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Report Card 2011

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Connecticut College
College Sustainability Report Card 2011

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Connecticut College

School details:

  Grade higher than last year


Endowment: $190 million as of June 30, 2010

Location: New London, Connecticut


Campus Survey: Yes (see response)

Dining Survey: Yes (see response)

Endowment Survey: Yes (see response)

Student Survey: Yes (see response)


Please note: Data was collected in summer 2010 and may no longer be current.


Data compiled from survey responses, when available, and from independent research, when needed. For more information on data collection and evaluation, please see the  Methodology section.

Overall grade  
B +
Connecticut College has incorporated sustainability into its strategic plan and employs a full-time campus environmental coordinator. The Environmental Model Committee and Sustainability Steering Committee have worked to purchase renewable energy credits and conduct an energy audit of the campus. The college purchases Energy Star appliances, recycled paper, and green cleaning products.
The college has completed a greenhouse gas emissions inventory and has achieved a 9 percent reduction in emissions since 2008. The campus features a 10-kilowatt photovoltaic array, and the college recently purchased renewable energy credits that represent 15 percent of campus electricity needs.
The college purchases vegetables, fruit, milk, meat, eggs, and seafood from local farms and distributors. All shell eggs used on campus are cage free, and milk is hormone free. The college serves a vegan option at every meal, and fair trade coffee is available on campus. All preconsumer food scraps are composted, as well as 24 percent of postconsumer scraps, and cafeterias are trayless. Traditional materials and electronics are collected for recycling.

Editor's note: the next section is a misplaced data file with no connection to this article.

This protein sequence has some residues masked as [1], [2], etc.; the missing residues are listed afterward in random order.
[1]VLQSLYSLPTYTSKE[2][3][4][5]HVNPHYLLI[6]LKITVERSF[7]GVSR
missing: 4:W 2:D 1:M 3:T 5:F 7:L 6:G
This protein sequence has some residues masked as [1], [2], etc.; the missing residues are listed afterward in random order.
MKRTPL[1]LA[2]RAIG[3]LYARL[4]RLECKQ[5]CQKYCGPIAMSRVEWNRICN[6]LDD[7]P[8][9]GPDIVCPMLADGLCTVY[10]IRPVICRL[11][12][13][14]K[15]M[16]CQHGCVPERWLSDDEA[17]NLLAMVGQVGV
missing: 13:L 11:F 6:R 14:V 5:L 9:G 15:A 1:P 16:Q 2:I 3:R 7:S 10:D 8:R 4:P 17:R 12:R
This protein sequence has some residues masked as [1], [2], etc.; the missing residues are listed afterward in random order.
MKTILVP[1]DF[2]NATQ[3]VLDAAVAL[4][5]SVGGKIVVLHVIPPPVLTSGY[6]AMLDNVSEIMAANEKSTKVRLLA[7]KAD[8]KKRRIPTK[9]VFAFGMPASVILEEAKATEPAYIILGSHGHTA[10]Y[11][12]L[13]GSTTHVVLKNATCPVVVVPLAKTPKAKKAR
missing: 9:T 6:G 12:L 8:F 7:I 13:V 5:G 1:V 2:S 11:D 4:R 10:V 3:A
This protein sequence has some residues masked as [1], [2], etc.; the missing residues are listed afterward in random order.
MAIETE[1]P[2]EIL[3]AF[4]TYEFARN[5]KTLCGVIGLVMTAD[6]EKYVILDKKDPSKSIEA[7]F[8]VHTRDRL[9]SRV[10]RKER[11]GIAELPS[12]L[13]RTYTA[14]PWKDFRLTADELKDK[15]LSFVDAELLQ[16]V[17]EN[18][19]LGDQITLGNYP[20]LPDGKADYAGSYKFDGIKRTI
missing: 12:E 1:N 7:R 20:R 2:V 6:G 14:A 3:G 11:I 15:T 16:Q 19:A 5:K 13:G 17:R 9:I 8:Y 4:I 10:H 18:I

Conn College is committed to using green guidelines such as LEED in building planning, and the campus includes two buildings that meet LEED Silver criteria. Since 2005, the college has reduced water consumption per weighted user by 49 percent. All faucets, showerheads, and toilets have been retrofitted with low-flow models, and the college uses porous pavement, retention ponds, and stone swales to manage stormwater.
Student groups have worked to bring more sustainable food to dining halls, replant an abandoned lot, organize an energy conservation competition in residence halls, host a clothing drive, and reduce bottled water use. A campus garden and a bike-sharing program are also run by students. Environmental representatives work to educate their peers about environmental issues, and students interested in sustainability can live in Earth House. New students are given energy-efficient lightbulbs and information about sustainability during orientation.
A shuttle service runs to local shops and entertainment destinations in New London and to the downtown transportation center. A student-run collective lends and repairs bikes. Incoming first-years are prohibited from bringing cars to campus.
The college makes a list of external managers and mutual funds, as well as equity, fixed income, real estate, hedge fund, private equity, venture capital, and natural resource holdings, available at the investment office to trustees and senior administrators.
The college aims to optimize investment returns, and the endowment is currently invested in renewable energy funds. The college also uses investment managers who consider environmental and sustainability factors.
The college is unable to vote proxies, as the entire endowment is invested in mutual funds or other commingled investment vehicles.
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